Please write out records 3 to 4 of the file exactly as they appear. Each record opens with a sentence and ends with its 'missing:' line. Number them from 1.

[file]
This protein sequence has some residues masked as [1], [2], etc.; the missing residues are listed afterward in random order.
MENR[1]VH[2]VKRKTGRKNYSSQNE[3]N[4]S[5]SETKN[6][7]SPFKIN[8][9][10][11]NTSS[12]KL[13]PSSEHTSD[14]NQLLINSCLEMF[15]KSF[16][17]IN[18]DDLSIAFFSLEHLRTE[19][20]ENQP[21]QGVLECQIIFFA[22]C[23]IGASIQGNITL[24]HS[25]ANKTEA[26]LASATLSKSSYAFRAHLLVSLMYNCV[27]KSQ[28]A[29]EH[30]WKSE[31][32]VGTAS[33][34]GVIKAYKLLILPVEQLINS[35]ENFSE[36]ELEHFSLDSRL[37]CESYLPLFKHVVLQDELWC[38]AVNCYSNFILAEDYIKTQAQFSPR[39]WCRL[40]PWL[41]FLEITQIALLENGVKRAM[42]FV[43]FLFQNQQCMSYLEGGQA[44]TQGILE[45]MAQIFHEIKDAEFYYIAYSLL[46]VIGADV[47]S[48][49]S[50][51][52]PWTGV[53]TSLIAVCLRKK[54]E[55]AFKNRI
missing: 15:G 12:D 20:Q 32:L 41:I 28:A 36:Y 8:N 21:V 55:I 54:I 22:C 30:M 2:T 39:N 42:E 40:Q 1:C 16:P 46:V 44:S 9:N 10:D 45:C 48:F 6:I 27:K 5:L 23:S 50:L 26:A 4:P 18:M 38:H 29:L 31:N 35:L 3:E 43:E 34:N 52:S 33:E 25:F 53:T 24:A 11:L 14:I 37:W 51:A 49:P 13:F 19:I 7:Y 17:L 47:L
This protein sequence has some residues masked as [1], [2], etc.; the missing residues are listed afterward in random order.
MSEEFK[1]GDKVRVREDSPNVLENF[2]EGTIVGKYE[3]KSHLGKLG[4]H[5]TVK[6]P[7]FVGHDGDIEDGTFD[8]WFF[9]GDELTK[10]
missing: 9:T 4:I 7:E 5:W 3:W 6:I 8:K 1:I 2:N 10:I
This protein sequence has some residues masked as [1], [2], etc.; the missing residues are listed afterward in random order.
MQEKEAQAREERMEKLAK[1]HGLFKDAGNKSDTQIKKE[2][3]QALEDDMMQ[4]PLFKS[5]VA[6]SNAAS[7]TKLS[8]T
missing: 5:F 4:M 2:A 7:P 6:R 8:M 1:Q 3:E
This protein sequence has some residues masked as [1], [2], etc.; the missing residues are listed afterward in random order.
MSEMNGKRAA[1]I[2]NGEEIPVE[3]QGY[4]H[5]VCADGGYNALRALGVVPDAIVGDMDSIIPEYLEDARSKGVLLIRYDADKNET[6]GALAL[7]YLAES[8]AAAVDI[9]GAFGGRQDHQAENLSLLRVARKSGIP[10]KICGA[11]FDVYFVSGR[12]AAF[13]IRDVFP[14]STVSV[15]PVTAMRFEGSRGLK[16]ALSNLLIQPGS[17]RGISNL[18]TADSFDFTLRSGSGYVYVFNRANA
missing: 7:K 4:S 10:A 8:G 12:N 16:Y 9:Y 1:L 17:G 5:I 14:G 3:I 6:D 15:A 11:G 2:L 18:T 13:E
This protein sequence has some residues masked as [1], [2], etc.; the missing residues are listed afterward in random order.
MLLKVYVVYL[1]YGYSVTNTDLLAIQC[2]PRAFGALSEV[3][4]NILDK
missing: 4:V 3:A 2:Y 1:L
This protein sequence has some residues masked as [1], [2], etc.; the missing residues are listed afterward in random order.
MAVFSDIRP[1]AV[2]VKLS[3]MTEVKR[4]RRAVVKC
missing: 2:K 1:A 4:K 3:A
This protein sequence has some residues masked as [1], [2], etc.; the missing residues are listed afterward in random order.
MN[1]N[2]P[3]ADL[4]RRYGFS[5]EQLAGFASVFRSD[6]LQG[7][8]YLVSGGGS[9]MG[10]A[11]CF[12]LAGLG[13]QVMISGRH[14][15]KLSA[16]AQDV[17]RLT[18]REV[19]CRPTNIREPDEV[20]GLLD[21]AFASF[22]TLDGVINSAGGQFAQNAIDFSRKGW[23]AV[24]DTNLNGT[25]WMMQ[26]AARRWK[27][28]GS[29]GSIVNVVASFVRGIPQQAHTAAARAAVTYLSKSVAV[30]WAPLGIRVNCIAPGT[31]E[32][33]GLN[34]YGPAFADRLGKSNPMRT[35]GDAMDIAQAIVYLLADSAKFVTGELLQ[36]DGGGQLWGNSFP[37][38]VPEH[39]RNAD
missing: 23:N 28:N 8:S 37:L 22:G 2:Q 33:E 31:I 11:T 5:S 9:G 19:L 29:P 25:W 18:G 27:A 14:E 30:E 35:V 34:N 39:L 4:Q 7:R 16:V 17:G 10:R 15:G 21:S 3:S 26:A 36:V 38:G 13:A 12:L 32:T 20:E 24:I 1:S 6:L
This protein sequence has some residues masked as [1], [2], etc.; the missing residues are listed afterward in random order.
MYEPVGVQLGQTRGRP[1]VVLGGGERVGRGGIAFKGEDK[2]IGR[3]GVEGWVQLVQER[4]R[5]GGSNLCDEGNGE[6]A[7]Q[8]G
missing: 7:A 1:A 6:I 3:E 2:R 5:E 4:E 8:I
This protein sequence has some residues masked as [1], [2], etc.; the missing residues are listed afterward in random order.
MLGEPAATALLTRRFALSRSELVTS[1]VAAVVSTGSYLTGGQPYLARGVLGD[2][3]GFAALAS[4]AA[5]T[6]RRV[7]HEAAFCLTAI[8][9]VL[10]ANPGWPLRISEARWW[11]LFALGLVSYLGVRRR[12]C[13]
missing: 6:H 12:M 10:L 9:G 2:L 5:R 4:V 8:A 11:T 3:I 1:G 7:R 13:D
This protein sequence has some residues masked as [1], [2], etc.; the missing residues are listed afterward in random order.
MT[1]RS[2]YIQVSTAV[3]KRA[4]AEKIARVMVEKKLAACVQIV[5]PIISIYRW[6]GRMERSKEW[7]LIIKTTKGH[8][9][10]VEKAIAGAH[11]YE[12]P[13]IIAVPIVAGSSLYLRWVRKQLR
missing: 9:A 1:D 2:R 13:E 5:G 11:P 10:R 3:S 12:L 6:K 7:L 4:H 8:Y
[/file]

This protein sequence has some residues masked as [1], [2], etc.; the missing residues are listed afterward in random order.
MQEKEAQAREERMEKLAK[1]HGLFKDAGNKSDTQIKKE[2][3]QALEDDMMQ[4]PLFKS[5]VA[6]SNAAS[7]TKLS[8]T
missing: 5:F 4:M 2:A 7:P 6:R 8:M 1:Q 3:E
This protein sequence has some residues masked as [1], [2], etc.; the missing residues are listed afterward in random order.
MSEMNGKRAA[1]I[2]NGEEIPVE[3]QGY[4]H[5]VCADGGYNALRALGVVPDAIVGDMDSIIPEYLEDARSKGVLLIRYDADKNET[6]GALAL[7]YLAES[8]AAAVDI[9]GAFGGRQDHQAENLSLLRVARKSGIP[10]KICGA[11]FDVYFVSGR[12]AAF[13]IRDVFP[14]STVSV[15]PVTAMRFEGSRGLK[16]ALSNLLIQPGS[17]RGISNL[18]TADSFDFTLRSGSGYVYVFNRANA
missing: 7:K 4:S 10:A 8:G 12:N 16:Y 9:Y 1:L 17:G 5:I 14:G 3:I 6:D 15:A 11:G 2:L 18:T 13:E